China / Society

Sun shines on Urumqi anti-pollution projects

By Shao Wei in Urumqi (China Daily) Updated: 2012-12-19 02:49

One of China's most polluted cities in winter, Urumqi, has seen a massive improvement in its air quality, residents and experts said.

By Dec 10, the capital of the Xinjiang Uygur autonomous region had 279 "fairly good" days this year, three more than in 2011, according to the environmental protection agency.

"The sky is blue and the snow stays white, which was rare in Urumqi in the past. It's an amazing change," said Yuan Huixia, 51, as she did her morning exercises in a snow-covered park.

"Thick, black smoke used to cover the city throughout winter, even on sunny days. It was only on trips outside the city that we'd see clear skies and realize it's a sunny day," she said.

The fresher air has also led to a decrease in the number of patients who are in hospitals with respiratory problems this winter, data suggest.

In November, 1,983 people were seen at the outpatient department of the People's Hospital of the Xinjiang Uygur Autonomous Region for respiratory problems, compared with 2,711 in the same month last year.

"Heavy smog has always triggered respiratory trouble for people in winter. The improved air quality this winter is the main reason for the decrease," said Qiao Lipan, director of respiratory medicine at Urumqi Children's Hospital.

The improved air quality is the result of the city government's massive investment in March in 16 projects, including a large overhaul of the city's heating system — especially the demolition of 5,000 small coal-firing furnaces for winter heating — and improving air emissions treatment at 30 big polluting factories.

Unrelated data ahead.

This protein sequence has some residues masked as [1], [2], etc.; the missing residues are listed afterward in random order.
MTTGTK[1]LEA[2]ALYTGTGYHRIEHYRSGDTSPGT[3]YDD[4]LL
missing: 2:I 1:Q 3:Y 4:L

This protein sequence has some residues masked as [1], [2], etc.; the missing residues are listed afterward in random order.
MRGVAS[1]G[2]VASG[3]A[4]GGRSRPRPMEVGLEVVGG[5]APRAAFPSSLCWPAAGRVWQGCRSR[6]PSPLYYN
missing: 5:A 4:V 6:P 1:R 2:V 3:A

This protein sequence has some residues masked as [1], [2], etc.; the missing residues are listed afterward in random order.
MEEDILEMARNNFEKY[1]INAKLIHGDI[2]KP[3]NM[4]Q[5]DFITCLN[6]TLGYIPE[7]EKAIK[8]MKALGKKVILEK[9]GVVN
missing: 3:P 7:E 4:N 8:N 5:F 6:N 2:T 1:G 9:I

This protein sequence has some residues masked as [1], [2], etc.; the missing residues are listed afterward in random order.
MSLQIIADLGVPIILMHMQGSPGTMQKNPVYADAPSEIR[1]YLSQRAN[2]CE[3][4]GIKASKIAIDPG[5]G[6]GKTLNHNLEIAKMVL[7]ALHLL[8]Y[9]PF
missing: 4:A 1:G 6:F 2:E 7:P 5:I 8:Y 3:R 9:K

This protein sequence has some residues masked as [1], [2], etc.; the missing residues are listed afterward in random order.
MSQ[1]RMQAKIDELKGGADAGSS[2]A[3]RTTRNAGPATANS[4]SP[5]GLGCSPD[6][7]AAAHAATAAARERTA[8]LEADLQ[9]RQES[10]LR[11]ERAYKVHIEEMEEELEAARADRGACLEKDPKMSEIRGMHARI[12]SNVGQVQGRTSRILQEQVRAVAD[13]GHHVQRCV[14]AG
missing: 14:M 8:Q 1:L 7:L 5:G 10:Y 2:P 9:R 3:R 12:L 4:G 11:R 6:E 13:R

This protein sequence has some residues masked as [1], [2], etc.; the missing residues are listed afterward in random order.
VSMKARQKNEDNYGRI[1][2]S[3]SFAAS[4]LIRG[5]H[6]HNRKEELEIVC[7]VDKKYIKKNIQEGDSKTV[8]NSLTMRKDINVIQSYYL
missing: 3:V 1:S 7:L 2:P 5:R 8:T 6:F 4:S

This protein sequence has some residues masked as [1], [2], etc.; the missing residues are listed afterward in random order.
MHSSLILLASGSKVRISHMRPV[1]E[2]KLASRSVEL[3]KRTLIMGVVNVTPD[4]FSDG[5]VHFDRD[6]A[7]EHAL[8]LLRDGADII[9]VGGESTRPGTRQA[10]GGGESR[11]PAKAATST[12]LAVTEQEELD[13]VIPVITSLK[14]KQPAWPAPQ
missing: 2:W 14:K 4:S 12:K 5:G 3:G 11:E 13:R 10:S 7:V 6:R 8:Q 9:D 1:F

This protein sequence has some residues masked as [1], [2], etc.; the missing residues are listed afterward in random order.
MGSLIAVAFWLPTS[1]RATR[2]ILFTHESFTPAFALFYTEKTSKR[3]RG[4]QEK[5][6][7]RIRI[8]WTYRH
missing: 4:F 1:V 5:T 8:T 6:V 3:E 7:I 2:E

The gas-powered heating system now covers 76 percent of the city's population, massively cutting its reliance on coal.

Natural gas is cleaner than coal and can greatly reduce sulfur dioxide and soot emissions, said Parida Yakup at Xinjiang Agricultural University, who has studied air pollution controls for more than 20 years.

"The city started a 'Blue Sky Project' in 1998 to deal with severe air pollution. However, only this year did Urumqi residents begin to see the effects," she said. "You see, the color of sparrows has turned from black to normal."

Air pollution has been a persistent headache for the city over the past decade. Pollution levels in the winter are almost double those in summer, largely because of heating system emissions.

The Xinjiang capital, in a river valley and surrounded by mountains, has difficulties with atmospheric dispersion and dilution in wintertime. The long heating period, October to April, generates tons of sulfur dioxide and soot, blanketing the city in a heavy haze in the winter.

In an assessment of national environmental protection and pollution control in 2007, the city was rated "substandard" for its air pollution in winter.

"In the past decade, to cut air pollution, the city demolished small furnaces, built large furnaces for concentrated heating, and increased the height of chimneys," Parida Yakup said. "However, such efforts could not solve the air pollution. The waste gas and soot were emitted into a higher layer of the atmosphere, but still in Urumqi."

She also expressed concern over the use of natural gas as a main heating resource.

"The large-scale use of natural gas has brought us more blue-sky days, but it cannot solve the problem alone," she said.

Rui Lihong, chief engineer of the Urumqi environmental protection agency, agreed and added that, as Xinjiang has rich coal resources that cost far less than natural gas, factories are reluctant to switch.

Moreover, she added, the greatest cause of Urumqi's air pollution has changed from coal-fired heating to vehicle emissions.

More than 500,000 vehicles are registered in the city, up from 400,000 in August 2011, and the number keeps rising, according to the public security bureau.

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